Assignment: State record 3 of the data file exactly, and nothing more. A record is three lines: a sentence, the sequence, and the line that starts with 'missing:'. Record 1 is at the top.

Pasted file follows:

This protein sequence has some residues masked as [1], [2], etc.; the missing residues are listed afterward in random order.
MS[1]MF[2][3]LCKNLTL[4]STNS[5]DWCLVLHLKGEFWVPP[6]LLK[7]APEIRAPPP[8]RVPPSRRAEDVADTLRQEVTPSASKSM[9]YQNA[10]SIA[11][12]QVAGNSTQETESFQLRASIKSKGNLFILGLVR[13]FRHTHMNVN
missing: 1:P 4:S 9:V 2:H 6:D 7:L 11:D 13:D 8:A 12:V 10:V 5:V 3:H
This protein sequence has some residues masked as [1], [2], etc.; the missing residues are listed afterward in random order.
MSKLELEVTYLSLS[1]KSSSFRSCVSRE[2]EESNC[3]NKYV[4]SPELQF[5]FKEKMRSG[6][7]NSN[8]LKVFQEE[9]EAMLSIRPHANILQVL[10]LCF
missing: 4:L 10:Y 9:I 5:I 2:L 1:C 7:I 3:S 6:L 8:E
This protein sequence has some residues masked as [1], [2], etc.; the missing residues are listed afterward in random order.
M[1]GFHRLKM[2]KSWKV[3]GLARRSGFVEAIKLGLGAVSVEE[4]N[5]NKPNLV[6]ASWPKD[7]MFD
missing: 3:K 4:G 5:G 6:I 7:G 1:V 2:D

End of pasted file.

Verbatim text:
This protein sequence has some residues masked as [1], [2], etc.; the missing residues are listed afterward in random order.
M[1]GFHRLKM[2]KSWKV[3]GLARRSGFVEAIKLGLGAVSVEE[4]N[5]NKPNLV[6]ASWPKD[7]MFD
missing: 3:K 4:G 5:G 6:I 7:G 1:V 2:D